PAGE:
Microsoft bundled Windows with all kinds of hardware, as it does today, while OS/2 was sold separately and designed to push IBM machines. That approach just didn’t work when faced with the juggernaut that was Microsoft—it also didn’t help that Microsoft cheated. Once Windows 95 came out, OS/2 was all but done. IBM’s operating system faded out by 2000, but just like with Windows XP, you can probably find the odd ATM or small business inventory system still running on OS/2.
Lesson learned: Even juggernauts can fall. Adapt—which is exactly what Microsoft’s trying to do with Windows 8 and 10—or die.
The ghosts of Linux past
In 2015, we officially bid goodbye to Mandriva, a once-popular Linux distribution. This version of Linux started out life as Mandrake until the company running the distro merged with Conectiva in 2005 to become Mandriva. Many veteran Linux users cut their teeth on Mandrake or Mandriva, including PCWorld’s own Linux watcher, Chris Hoffman.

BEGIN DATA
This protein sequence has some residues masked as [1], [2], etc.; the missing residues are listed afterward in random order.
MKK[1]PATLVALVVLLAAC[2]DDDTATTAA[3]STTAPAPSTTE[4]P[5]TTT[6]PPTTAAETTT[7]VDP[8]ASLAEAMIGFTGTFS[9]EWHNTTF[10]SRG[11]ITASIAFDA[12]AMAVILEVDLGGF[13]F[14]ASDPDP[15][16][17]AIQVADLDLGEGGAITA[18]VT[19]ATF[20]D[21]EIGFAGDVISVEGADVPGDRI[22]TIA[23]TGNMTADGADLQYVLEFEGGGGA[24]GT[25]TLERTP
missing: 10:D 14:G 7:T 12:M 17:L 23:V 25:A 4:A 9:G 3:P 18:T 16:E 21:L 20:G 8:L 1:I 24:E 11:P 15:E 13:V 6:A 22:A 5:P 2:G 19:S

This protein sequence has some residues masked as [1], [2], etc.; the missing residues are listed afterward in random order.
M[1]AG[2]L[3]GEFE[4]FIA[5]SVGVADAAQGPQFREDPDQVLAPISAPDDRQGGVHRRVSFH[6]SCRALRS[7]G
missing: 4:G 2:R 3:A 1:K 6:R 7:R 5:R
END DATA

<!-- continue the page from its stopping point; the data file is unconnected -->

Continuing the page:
Mandriva lost its spot as the “easy Linux” distro after Canonical’s Ubuntu appeared in 2004. Seven years later, development ceased. Mandriva is just one of the many Linux distributions that have faded into oblivion—CrunchBang, supported by a single developer, is another one we recently covered.
Linux may be a force in the server world, but it has never succeeded at winning over masses of desktop users. Its openness encourages many developers to create their own Linux distributions and then fight with the hundreds of other distros for a slice of a tiny user base. Unsurprisingly, there’s a healthy amount of churn among distributions, even the popular ones.
Lesson learned: Like your Linux distro, but don’t fall in love. You may wind up leaving the party sooner than you think.
That’s the end of our ghoulish walk through the graves of operating systems past. Now we close the PC crypt for yet another year…until the ghouls of dead PCs past rise again.